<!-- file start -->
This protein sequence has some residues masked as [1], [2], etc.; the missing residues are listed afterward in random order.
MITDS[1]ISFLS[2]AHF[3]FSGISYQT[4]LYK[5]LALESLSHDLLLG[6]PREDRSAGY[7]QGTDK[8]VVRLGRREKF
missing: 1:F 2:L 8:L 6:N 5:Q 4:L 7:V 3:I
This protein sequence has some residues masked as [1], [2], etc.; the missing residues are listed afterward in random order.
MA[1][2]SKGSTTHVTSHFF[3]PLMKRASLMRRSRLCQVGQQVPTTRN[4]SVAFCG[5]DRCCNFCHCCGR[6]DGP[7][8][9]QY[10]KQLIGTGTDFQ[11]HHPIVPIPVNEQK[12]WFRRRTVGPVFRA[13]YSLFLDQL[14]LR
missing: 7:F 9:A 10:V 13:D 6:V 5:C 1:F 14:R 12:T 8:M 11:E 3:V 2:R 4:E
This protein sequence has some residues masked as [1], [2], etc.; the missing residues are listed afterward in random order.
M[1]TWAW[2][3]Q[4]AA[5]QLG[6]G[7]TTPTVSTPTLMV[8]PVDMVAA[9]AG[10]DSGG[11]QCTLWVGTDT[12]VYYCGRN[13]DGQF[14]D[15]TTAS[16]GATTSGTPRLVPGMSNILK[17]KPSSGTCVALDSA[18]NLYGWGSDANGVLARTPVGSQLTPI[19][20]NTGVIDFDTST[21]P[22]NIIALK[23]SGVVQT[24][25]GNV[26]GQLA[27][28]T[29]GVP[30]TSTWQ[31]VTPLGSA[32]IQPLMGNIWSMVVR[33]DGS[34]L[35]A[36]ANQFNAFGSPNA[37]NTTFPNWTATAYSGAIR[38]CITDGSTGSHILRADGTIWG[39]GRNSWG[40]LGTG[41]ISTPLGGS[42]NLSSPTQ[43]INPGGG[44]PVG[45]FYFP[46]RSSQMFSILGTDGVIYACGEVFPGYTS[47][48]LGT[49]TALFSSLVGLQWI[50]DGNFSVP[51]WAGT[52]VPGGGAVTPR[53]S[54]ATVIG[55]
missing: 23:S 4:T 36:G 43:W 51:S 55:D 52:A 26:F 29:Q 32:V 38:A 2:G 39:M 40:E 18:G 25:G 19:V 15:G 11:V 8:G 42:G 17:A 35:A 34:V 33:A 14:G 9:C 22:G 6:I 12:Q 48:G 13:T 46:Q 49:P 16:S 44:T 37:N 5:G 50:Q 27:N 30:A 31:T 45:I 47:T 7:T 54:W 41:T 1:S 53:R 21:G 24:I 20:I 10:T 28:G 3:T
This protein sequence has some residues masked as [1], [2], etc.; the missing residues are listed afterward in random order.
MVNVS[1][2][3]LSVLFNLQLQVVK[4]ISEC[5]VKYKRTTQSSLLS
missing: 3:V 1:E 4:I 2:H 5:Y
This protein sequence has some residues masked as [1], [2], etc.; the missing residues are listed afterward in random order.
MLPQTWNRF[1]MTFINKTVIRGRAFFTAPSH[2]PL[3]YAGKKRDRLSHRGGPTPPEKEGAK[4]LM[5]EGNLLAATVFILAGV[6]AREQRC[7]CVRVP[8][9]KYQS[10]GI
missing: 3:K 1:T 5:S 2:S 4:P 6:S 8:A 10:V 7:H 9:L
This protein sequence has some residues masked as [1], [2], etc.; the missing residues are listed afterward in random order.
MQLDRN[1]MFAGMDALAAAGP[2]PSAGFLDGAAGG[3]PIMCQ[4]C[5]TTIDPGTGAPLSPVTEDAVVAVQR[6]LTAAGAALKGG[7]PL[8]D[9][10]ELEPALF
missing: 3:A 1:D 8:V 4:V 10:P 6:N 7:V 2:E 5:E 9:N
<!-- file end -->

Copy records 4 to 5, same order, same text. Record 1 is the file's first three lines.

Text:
This protein sequence has some residues masked as [1], [2], etc.; the missing residues are listed afterward in random order.
MVNVS[1][2][3]LSVLFNLQLQVVK[4]ISEC[5]VKYKRTTQSSLLS
missing: 3:V 1:E 4:I 2:H 5:Y
This protein sequence has some residues masked as [1], [2], etc.; the missing residues are listed afterward in random order.
MLPQTWNRF[1]MTFINKTVIRGRAFFTAPSH[2]PL[3]YAGKKRDRLSHRGGPTPPEKEGAK[4]LM[5]EGNLLAATVFILAGV[6]AREQRC[7]CVRVP[8][9]KYQS[10]GI
missing: 3:K 1:T 5:S 2:S 4:P 6:S 8:A 10:V 7:H 9:L